Godbee stresses the importance of a trial run with natural, coarser textures, to determine if a clients' coif will be best served by a heat or no-heat approach to curls–and, whether they'll work with natural hair only or extensions. "If my bride wants to do a heat style, I make sure I do a consultation prior to the wedding to see how well the natural hair will stand up, both outdoors and indoors," Godbee explains. "If my client's hair remains intact for at least three days" after the test-run, it's "well suited for the big day," she says. "If the hair can't take the natural conditions and reverts back, I opt to do an extension style that looks as natural as possible," Godbee says.
To get the most out of your curls, many stylists, Labrecque included, recommend blowing hair straight first (even if your hair is naturally curly). Godbee swears by Dyson's dryers, like the Dyson Supersonic, if she's blowing out a client's hair prior to curling it .
Curling Different Hair Lengths
In addition to texture, the length of your tresses can inform how to curl your hair, especially the type of tool(s) that'll work best. For short hair, consider using a flat iron to curl (more on how that works in a moment!) for more control and ability to get closer to the roots than a curling wand or iron (or, if you are using a wand or iron, opt for a small barrel size). Medium-length 'dos tend to work well with a curling iron or wand that has a small to medium barrel width, or heartless rollers for lots of volume. With long hair and extensions, depending on the type of look you're after, opt for a larger barrel curling iron or wand for looser waves or heatless tools like rollers for a bouncy style.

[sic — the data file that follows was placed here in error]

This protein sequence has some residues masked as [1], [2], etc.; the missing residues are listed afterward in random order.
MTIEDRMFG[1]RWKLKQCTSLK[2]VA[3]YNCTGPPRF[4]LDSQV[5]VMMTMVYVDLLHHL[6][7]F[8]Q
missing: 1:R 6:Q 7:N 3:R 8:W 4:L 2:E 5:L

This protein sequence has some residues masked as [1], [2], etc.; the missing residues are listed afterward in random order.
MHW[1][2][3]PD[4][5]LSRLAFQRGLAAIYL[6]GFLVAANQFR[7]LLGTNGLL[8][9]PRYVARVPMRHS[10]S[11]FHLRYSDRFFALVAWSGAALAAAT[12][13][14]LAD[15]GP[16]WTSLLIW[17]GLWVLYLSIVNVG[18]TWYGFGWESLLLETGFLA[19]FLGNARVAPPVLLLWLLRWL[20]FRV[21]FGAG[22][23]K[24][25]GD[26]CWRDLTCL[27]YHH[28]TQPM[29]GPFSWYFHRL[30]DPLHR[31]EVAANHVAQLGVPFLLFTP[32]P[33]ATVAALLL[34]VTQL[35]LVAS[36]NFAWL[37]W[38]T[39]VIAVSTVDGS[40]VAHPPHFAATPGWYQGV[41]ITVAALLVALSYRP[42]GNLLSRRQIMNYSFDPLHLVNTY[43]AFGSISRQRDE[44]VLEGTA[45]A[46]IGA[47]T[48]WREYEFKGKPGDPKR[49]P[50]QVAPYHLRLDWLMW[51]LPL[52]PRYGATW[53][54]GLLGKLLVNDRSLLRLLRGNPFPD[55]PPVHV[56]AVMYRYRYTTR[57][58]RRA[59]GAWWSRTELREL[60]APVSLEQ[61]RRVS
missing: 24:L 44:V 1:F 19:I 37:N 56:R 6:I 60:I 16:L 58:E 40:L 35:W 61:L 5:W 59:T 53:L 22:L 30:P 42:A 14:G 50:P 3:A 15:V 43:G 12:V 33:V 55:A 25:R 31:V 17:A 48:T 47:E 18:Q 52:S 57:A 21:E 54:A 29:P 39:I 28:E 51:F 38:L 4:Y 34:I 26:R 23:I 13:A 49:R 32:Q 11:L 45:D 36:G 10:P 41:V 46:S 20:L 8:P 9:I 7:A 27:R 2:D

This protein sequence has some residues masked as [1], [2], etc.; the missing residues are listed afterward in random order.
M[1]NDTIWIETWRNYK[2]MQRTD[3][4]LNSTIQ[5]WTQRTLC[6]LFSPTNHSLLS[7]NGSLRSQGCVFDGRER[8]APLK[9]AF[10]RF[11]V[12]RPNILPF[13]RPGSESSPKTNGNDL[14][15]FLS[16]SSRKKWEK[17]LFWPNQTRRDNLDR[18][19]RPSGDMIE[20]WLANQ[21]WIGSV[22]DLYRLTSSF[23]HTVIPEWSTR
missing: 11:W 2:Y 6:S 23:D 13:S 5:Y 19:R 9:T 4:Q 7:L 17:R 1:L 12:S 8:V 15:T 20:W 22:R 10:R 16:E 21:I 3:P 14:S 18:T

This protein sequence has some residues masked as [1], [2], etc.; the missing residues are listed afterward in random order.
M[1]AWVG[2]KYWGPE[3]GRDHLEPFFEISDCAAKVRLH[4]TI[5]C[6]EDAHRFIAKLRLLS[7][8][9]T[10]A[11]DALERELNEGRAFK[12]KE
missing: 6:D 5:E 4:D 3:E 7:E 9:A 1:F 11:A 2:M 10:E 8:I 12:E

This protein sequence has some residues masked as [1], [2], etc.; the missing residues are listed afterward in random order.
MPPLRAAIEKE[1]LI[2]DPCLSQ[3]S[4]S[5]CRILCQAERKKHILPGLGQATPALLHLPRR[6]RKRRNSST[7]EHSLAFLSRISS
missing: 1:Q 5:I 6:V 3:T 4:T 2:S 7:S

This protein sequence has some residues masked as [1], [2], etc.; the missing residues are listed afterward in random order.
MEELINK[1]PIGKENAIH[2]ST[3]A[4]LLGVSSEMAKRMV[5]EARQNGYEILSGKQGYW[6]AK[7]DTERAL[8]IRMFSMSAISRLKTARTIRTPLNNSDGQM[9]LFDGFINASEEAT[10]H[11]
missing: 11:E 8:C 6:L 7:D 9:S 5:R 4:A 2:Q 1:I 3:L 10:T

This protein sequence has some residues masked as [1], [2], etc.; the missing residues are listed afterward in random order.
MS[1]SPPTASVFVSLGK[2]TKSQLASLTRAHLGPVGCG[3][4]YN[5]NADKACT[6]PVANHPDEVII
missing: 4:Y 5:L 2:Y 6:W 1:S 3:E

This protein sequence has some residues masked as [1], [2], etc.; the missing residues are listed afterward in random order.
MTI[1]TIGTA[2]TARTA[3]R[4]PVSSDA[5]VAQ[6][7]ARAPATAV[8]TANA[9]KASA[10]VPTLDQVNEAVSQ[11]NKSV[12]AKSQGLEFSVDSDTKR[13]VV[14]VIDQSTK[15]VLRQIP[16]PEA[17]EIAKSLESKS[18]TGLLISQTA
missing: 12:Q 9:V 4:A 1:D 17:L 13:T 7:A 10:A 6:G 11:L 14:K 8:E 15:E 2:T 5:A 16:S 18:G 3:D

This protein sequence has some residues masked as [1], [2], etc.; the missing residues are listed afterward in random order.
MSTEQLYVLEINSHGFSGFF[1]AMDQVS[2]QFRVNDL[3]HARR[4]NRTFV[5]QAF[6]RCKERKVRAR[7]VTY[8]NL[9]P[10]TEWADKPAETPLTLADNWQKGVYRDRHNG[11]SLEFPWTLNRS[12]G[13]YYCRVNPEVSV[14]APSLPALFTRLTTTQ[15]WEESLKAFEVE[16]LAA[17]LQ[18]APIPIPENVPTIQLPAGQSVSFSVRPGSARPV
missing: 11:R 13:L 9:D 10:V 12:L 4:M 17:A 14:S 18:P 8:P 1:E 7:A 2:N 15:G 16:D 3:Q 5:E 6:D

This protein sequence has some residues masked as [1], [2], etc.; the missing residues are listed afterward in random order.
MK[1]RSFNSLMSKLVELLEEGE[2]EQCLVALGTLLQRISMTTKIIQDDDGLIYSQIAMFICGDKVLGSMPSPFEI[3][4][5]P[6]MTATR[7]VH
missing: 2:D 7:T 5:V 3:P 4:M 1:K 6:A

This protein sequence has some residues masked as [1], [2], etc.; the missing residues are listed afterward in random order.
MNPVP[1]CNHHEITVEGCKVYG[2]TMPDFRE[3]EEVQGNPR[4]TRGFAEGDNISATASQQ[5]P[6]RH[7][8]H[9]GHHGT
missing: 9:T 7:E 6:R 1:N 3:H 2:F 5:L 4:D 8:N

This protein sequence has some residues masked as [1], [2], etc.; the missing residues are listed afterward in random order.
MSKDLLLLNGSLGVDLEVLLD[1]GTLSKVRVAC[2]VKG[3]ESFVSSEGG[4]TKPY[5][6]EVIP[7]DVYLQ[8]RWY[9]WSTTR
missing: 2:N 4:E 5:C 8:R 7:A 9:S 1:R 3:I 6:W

How to Prep Your Hair to Curl
About five weeks before the wedding, Labrecque recommends doing a deep conditioning treatment (an absolute must if your hair is naturally coarse or if it's been heavily processed or colored). The day before, wash your hair with a clarifying shampoo to clear out any product buildup, then condition well. "If your hair's fine, stay away from the roots, but if your hair's thick and coarse, let the conditioner sit a few minutes so it can soak in from roots to ends," Labrecque says.
"Heat protectant is very important if we are doing any heat styling on natural hair or extensions," Godbee explains. "My go-to products for my textured brides are Virtue Labs Curl Shampoo and Conditioner, if we opt for curls," Godbee says, to ensure "a smooth sleek look that will last." For a heavier setting foam or gel, she loves The Doux's Mousse Def Texture Foam "for high definition, textured styles."
How to Curl Your Hair with a Flat Iron
It might seem counterintuitive, but yes, a flat iron can be your secret weapon to scoring your dream coils–here's everything you need to know about how to curl your hair with a straightener.
Best for: "A smooth, sleek look with my natural brides," Godbee says, and when you're going for more relaxed spirals. Instead of a uniform size and shape that a curling iron or wand can create, using a flat iron allows for a looser curl or wavy texture, and lots of shine.